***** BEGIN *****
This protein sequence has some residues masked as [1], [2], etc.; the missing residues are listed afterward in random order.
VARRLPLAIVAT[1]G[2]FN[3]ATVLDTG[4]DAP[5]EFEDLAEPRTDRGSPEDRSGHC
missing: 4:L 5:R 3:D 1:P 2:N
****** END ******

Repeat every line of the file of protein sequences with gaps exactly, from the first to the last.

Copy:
This protein sequence has some residues masked as [1], [2], etc.; the missing residues are listed afterward in random order.
VARRLPLAIVAT[1]G[2]FN[3]ATVLDTG[4]DAP[5]EFEDLAEPRTDRGSPEDRSGHC
missing: 4:L 5:R 3:D 1:P 2:N